2. Could you please find, and, publish, Synergy’s response to my suggestion above; that “we need for the regulations to be updated, to allow households to have, for single phase electricity, permission to have and use, the up to 5 kW of electricity generation inverter capacity, currently allowed, but, with storage batteries being not regarded as electricity generation, so that households would be allowed to have up to 5kW of generation, plus however much storage is wanted by the household.”?

    Thank you in anticipation.

  3. An update – I have contacted Synergy SolarReturn, and have been advised that
    1. Having 5kW of domestic rooftop photovoltaic generating capacity on a single phase electricity supply (with Synergy) does not preclude having storage batteries precluded, and
    2. any additions to household domestic rooftop photovoltaic generating systems, including adding extra panels, replacing inverters (to incorporate hybrid inverters to allow connection with storage batteries, etc), and adding storage batteries, will not be done with systems that are more than one or two years old, without replacing the existing systems.

    For example, with our household, with two inverters incorporated within two domestic rooftop photovoltaic generating systems, with a nominal output of 5kW, to add a storage battery, and/or to add extra panels, even a single panel, would require replacement of all of the domestic rooftop photovoltaic generating equipment, even the racking, as our systems are about 4 years old, and, any additions/modifications, need to be done within a year of the initial installation.

    So, people who have systems that are more than about a year old, like us, need to wait until the systems fail and need replacing, before any additions/modifications are made.

    “Such is life.”

  4. For clarification of my last post above, here is the corrected version.

    I have contacted Synergy SolarReturn, and have been advised that
    1. Having 5kW of domestic rooftop photovoltaic generating capacity on a single phase electricity supply (with Synergy) does not preclude having storage batteries added to, or included in, a system, as storage batteries are “not regarded as renewable energy generation”, and
    2. any additions to household domestic rooftop photovoltaic generating systems, including adding extra panels, replacing inverters (to incorporate hybrid inverters to allow connection with storage batteries, etc), and adding storage batteries, according to the regulations, requires that whatever company does the additions or modifications to the existing system, assumes, by virtue of performing the additions/alterations, subsequent responsibility for the whole of the system(s) upon which they work and, therefore,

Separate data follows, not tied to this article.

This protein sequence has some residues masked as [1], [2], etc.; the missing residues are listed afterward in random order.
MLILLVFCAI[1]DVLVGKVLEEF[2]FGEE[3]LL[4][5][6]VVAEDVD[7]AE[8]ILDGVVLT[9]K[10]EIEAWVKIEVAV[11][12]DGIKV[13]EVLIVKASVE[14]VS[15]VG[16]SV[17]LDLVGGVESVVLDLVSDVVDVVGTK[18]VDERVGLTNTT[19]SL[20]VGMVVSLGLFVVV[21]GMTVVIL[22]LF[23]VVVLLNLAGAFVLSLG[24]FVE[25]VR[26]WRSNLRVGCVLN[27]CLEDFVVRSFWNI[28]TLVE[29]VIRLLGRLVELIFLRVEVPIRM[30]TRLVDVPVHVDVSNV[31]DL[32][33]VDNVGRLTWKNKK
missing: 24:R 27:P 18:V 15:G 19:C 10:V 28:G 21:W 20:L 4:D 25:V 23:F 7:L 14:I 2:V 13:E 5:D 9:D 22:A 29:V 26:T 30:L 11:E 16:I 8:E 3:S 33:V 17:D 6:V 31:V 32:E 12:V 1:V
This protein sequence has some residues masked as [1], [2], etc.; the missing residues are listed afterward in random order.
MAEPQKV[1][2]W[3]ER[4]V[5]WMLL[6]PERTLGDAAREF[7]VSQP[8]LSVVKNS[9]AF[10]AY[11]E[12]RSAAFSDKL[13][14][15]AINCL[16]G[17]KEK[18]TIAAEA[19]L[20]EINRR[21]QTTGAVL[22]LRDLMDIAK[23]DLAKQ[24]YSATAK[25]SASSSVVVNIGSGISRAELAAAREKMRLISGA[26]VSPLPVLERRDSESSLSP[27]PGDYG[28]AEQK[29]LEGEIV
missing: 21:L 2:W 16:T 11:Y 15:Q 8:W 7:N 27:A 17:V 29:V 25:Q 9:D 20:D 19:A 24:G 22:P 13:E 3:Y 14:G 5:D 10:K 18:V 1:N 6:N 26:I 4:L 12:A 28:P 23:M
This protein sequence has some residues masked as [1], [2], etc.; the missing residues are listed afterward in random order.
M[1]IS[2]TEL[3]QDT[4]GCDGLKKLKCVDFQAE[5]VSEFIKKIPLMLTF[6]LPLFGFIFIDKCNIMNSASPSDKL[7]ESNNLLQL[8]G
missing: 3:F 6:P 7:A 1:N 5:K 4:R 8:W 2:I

3. any additions to household domestic rooftop photovoltaic generating systems, including adding extra panels, replacing inverters (to incorporate hybrid inverters to allow connection with storage batteries, etc), and adding storage batteries, will not be done with systems that are more than one or two years old, without replacing the existing systems, including the mounting framework for the panels.

    For example, with our household, with two inverters incorporated within two domestic rooftop photovoltaic generating systems, with a nominal output of 5kW, to add a storage battery, and/or to add extra panels, even a single panel, would require replacement of all of the domestic rooftop photovoltaic generating equipment, even the racking, as our systems are about 4 years old, and, any additions/modifications, need to be done within a year of the initial installation.

    So, people who have systems that are more than about a year old, like us, need to wait until the systems fail and need replacing, before any additions/modifications are made.

    “Such is life.”

    • It seems a bit odd that if you chose to add Battery storeage to your system that is more than a two years old, that you would be required to replace the whole system. I cannot imagine too many people installing batteries if this were true. It would be safe to assume that many people are waiting for the right price to retrofit battery storage to their systems, I would be surprised if they would like the idea of scrapping their current system just so they can add batteries.